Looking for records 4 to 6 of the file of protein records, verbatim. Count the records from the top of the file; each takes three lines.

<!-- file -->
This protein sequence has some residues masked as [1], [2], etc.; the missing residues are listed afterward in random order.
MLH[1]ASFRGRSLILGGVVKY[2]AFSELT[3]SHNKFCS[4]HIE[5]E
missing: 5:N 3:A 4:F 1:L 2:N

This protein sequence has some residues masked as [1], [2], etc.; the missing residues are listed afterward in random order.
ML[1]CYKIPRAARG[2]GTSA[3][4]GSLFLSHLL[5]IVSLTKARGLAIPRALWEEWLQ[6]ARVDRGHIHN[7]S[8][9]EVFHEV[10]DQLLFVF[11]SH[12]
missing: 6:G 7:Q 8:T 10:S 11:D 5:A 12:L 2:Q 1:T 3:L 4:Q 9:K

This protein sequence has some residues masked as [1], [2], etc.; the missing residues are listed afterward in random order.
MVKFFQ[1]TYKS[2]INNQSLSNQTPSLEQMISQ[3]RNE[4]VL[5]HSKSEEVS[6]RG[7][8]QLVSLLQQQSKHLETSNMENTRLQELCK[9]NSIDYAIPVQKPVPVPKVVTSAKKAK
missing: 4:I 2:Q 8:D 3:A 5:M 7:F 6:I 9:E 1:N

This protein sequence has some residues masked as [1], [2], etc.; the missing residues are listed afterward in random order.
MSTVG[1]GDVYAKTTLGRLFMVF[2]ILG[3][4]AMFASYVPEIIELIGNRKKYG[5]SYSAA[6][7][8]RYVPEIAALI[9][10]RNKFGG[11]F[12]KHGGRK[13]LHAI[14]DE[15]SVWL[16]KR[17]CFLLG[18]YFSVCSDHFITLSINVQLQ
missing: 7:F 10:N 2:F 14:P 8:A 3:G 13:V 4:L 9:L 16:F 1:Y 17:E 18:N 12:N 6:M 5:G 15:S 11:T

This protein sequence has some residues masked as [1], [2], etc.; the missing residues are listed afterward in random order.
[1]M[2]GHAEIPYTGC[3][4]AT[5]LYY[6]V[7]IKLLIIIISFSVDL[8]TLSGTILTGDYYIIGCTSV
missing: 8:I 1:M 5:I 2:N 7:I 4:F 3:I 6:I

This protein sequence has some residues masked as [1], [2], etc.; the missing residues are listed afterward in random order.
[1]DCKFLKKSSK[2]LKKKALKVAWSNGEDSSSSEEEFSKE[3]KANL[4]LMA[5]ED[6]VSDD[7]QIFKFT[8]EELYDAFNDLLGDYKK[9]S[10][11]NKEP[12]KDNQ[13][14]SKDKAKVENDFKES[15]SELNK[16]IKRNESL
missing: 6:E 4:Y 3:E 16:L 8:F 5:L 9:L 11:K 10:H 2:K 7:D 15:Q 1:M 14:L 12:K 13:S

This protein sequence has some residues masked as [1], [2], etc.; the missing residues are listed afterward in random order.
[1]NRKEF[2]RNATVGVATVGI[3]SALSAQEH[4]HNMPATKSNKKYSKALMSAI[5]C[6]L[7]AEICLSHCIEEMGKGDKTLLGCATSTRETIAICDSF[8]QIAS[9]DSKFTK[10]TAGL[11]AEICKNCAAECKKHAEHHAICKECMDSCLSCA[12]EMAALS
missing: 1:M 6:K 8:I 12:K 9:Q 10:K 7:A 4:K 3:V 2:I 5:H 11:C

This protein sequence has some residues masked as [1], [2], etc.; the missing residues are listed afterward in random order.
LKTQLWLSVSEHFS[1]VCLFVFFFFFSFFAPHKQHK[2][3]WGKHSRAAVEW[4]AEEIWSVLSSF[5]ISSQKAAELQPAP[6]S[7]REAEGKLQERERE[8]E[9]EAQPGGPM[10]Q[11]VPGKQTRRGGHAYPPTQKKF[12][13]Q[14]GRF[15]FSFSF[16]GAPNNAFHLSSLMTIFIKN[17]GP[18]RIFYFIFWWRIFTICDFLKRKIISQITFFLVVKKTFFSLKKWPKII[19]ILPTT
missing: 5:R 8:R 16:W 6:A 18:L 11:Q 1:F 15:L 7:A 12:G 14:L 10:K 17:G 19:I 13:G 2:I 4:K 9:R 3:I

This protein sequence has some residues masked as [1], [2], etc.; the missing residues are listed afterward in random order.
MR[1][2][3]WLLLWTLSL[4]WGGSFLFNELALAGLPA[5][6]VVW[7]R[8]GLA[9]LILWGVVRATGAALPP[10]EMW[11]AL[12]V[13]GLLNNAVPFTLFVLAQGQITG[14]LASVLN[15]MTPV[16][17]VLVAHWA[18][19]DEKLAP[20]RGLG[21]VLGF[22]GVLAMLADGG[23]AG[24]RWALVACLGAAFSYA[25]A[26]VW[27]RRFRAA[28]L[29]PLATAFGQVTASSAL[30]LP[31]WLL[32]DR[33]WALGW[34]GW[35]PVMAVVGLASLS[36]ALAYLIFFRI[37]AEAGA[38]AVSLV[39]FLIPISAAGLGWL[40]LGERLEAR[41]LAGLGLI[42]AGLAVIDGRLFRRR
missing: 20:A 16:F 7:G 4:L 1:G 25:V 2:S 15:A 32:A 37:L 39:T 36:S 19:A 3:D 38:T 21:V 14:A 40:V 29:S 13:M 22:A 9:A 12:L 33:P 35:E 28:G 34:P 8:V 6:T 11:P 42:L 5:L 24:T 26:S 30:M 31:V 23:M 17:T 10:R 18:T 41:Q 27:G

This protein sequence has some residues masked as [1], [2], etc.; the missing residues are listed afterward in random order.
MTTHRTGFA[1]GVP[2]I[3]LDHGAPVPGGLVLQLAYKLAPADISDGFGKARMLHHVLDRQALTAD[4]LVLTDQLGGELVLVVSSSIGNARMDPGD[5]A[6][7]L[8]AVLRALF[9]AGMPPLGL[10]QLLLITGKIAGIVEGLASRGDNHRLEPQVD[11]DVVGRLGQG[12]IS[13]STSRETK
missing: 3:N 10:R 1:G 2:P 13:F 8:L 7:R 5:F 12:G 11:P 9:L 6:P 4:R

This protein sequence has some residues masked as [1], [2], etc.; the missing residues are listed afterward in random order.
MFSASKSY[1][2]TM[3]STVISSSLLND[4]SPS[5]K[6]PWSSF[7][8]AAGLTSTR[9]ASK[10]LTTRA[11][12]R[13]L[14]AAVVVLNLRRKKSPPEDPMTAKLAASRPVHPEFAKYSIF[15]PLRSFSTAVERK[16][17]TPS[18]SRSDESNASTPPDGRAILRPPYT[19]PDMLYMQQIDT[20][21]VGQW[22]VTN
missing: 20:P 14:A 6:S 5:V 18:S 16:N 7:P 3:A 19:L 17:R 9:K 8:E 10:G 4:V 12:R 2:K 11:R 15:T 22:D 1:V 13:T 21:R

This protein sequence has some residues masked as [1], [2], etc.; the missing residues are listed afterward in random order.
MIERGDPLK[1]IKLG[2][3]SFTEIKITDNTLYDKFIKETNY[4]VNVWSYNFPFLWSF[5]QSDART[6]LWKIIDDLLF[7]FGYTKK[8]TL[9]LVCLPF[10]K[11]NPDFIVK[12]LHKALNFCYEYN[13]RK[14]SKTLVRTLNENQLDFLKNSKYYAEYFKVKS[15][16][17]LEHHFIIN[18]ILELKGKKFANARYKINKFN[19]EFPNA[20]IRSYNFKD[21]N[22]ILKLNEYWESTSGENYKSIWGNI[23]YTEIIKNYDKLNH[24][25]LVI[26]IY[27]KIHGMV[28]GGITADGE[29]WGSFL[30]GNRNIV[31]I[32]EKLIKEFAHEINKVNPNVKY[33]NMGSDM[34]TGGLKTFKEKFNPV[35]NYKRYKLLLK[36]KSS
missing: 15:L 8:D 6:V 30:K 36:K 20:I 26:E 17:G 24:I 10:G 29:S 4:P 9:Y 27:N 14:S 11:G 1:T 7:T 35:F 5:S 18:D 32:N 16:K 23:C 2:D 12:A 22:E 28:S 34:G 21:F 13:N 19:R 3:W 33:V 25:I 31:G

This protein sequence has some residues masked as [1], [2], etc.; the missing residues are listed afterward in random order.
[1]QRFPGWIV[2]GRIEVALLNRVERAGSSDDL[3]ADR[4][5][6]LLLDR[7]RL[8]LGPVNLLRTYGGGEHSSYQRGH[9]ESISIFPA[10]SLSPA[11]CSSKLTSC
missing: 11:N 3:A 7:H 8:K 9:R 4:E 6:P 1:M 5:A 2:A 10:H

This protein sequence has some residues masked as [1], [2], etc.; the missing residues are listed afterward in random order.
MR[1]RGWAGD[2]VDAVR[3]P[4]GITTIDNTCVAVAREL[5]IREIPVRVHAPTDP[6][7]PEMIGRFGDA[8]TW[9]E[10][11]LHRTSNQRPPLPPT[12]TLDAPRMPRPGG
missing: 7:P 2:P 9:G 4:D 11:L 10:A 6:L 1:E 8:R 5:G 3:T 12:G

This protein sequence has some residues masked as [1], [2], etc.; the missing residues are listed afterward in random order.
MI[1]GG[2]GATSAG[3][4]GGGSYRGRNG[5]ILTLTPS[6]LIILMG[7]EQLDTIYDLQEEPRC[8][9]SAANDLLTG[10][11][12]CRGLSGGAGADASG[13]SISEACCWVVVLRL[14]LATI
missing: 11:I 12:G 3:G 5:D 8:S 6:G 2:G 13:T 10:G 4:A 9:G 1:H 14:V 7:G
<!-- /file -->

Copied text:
This protein sequence has some residues masked as [1], [2], etc.; the missing residues are listed afterward in random order.
MSTVG[1]GDVYAKTTLGRLFMVF[2]ILG[3][4]AMFASYVPEIIELIGNRKKYG[5]SYSAA[6][7][8]RYVPEIAALI[9][10]RNKFGG[11]F[12]KHGGRK[13]LHAI[14]DE[15]SVWL[16]KR[17]CFLLG[18]YFSVCSDHFITLSINVQLQ
missing: 7:F 10:N 2:F 14:P 8:A 3:G 13:V 4:L 9:L 16:F 1:Y 17:E 18:N 12:N 6:M 5:G 15:S 11:T

This protein sequence has some residues masked as [1], [2], etc.; the missing residues are listed afterward in random order.
[1]M[2]GHAEIPYTGC[3][4]AT[5]LYY[6]V[7]IKLLIIIISFSVDL[8]TLSGTILTGDYYIIGCTSV
missing: 8:I 1:M 5:I 2:N 7:I 4:F 3:I 6:I

This protein sequence has some residues masked as [1], [2], etc.; the missing residues are listed afterward in random order.
[1]DCKFLKKSSK[2]LKKKALKVAWSNGEDSSSSEEEFSKE[3]KANL[4]LMA[5]ED[6]VSDD[7]QIFKFT[8]EELYDAFNDLLGDYKK[9]S[10][11]NKEP[12]KDNQ[13][14]SKDKAKVENDFKES[15]SELNK[16]IKRNESL
missing: 6:E 4:Y 3:E 16:L 8:F 5:L 9:L 11:K 10:H 2:K 7:D 15:Q 1:M 14:L 12:K 13:S